View details for PubMedID 37478340
The Metabolomics of Critical Illness.
Handbook of experimental pharmacology
Critical illness is associated with dramatic changes in metabolism driven by immune, endocrine, and adrenergic mediators. These changes involve early activation of catabolic processes leading to increased energetic substrate availability; later on, they are followed by a hypometabolic phase characterized by deranged mitochondrial function. In sepsis and ARDS, these rapid clinical changes are reflected in metabolomic profiles of plasma and other fluids, suggesting that metabolomics could one day be used to assist in the diagnosis and prognostication of these syndromes. Some metabolites, such as lactate, are already in clinical use and define patients with septic shock, a high-mortality subtype of sepsis. Larger-scale metabolomic profiling may ultimately offer a tool to identify subgroups of critically ill patients who may respond to therapy, but further work is needed before this type of precision medicine is readily employed in the clinical setting.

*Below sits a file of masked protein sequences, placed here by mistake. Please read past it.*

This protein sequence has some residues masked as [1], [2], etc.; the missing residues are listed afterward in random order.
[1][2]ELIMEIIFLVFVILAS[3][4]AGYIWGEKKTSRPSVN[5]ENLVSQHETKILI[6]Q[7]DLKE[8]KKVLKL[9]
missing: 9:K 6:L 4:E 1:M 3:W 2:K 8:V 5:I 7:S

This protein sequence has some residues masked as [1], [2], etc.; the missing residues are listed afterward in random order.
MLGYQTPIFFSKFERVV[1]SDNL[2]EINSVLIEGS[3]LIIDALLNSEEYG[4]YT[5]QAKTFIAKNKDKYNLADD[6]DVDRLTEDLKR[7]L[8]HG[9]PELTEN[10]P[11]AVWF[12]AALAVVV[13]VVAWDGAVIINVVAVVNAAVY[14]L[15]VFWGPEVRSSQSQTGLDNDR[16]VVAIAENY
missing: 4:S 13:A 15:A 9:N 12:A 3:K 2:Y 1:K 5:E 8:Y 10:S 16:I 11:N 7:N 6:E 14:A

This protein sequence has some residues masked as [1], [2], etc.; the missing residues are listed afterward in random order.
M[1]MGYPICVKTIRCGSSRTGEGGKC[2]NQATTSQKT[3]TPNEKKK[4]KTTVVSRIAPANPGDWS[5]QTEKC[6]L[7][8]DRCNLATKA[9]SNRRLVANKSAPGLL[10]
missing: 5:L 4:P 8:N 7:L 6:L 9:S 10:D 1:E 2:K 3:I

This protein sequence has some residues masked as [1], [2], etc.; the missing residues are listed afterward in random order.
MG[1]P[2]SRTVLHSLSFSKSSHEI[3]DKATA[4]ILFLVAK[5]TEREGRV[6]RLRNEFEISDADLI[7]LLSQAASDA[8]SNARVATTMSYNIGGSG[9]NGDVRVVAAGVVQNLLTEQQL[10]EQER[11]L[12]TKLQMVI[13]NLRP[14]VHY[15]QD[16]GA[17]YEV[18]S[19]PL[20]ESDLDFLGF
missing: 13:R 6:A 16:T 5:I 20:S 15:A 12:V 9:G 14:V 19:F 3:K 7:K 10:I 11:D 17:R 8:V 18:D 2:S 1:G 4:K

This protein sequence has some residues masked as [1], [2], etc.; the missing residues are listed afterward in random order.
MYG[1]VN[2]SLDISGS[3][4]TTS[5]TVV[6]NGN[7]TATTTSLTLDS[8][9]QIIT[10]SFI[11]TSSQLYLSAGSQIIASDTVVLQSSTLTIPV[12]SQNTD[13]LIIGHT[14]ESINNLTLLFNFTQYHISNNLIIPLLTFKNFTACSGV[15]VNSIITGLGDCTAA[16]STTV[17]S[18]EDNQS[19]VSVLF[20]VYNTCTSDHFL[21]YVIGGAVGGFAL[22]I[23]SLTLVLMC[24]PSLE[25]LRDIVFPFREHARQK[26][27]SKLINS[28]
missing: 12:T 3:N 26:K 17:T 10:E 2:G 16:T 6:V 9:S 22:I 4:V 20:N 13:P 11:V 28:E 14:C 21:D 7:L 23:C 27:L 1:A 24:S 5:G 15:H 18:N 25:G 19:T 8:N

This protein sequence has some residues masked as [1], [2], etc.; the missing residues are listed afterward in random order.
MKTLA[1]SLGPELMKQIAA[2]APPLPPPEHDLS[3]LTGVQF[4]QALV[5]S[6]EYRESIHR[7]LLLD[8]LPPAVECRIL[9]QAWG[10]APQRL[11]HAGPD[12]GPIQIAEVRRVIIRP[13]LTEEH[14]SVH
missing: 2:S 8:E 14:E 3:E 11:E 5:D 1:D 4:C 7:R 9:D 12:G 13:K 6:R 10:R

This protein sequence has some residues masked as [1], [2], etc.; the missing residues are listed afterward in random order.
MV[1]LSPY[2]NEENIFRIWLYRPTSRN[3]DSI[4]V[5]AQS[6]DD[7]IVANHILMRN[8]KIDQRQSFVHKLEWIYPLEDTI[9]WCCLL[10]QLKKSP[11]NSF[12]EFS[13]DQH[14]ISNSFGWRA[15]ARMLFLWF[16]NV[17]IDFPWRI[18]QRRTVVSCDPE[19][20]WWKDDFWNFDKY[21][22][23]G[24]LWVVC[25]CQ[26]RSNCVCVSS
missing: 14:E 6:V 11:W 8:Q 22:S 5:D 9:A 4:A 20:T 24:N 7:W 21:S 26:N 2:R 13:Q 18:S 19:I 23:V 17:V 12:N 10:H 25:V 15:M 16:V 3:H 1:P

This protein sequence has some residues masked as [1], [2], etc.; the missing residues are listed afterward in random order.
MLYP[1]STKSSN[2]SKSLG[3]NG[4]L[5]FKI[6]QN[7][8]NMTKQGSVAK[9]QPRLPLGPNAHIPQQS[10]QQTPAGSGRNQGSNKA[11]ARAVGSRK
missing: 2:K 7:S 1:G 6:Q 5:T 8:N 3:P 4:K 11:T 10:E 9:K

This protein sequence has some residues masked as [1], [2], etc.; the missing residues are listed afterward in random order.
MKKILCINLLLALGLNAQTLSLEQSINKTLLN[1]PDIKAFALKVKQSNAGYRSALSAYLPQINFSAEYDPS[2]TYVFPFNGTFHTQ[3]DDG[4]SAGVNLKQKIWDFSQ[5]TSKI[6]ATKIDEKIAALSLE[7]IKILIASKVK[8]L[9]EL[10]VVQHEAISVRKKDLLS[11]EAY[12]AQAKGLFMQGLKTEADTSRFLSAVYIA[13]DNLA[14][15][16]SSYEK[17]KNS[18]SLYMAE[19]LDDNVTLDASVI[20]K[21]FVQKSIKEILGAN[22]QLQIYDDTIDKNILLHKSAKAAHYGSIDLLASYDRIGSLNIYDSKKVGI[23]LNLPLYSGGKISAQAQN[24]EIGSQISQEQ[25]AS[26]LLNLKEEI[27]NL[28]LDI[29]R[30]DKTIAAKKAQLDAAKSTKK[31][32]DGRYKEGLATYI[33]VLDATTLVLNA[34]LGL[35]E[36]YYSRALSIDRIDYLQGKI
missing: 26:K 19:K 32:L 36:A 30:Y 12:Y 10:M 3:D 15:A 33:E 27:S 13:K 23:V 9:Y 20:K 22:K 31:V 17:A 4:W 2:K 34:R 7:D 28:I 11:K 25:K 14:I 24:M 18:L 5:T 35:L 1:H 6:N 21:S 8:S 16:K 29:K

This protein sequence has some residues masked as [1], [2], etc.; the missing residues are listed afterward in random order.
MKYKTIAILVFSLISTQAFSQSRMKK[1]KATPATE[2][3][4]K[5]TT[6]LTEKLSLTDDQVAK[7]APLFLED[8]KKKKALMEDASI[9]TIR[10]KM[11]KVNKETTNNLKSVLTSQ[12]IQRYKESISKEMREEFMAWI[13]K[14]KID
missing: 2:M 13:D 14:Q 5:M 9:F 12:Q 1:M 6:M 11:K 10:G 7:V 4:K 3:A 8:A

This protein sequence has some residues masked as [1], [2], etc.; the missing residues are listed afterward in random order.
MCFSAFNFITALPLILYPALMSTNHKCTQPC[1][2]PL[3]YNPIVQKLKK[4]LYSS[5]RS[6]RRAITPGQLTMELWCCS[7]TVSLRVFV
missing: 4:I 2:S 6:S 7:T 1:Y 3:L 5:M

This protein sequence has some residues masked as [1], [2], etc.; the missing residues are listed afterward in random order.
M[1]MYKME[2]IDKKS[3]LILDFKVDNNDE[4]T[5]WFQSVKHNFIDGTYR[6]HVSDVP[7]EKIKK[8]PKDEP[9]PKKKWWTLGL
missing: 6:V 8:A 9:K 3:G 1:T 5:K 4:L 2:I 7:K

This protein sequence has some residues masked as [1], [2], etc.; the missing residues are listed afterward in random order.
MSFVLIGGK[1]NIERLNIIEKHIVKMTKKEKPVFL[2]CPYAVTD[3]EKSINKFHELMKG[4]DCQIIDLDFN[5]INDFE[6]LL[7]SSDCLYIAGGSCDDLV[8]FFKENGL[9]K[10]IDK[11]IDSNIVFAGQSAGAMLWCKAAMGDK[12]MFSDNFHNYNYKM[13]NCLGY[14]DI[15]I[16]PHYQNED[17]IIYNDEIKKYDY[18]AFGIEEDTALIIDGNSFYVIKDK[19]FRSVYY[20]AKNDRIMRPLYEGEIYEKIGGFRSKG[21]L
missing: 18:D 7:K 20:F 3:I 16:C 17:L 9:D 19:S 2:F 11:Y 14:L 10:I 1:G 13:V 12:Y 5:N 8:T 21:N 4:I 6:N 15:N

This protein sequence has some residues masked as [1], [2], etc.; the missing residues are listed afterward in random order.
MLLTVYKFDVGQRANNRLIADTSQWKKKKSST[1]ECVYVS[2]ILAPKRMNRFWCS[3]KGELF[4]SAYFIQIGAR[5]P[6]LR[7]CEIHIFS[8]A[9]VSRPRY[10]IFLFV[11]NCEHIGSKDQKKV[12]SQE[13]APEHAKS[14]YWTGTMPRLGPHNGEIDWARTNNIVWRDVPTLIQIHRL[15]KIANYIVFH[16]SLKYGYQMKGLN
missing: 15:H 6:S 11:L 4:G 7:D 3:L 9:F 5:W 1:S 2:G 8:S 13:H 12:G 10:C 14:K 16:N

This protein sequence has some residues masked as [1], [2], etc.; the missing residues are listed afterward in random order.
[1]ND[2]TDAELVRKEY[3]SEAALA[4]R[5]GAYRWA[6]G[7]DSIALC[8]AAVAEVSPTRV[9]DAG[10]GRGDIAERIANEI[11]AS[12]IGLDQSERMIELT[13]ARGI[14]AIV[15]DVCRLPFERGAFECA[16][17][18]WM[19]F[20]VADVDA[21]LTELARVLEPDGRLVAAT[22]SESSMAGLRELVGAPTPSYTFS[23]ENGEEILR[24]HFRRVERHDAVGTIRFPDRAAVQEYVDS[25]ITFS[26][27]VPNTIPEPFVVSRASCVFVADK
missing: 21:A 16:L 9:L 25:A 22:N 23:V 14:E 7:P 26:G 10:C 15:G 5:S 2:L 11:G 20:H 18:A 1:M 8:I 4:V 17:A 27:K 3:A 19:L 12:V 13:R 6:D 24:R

View details for DOI 10.1007/164_2022_622
View details for PubMedID 36376705
Biochemical, biophysical, and immunological characterization of respiratory secretions in severe SARS-CoV-2 infections.
2022; 7 (12)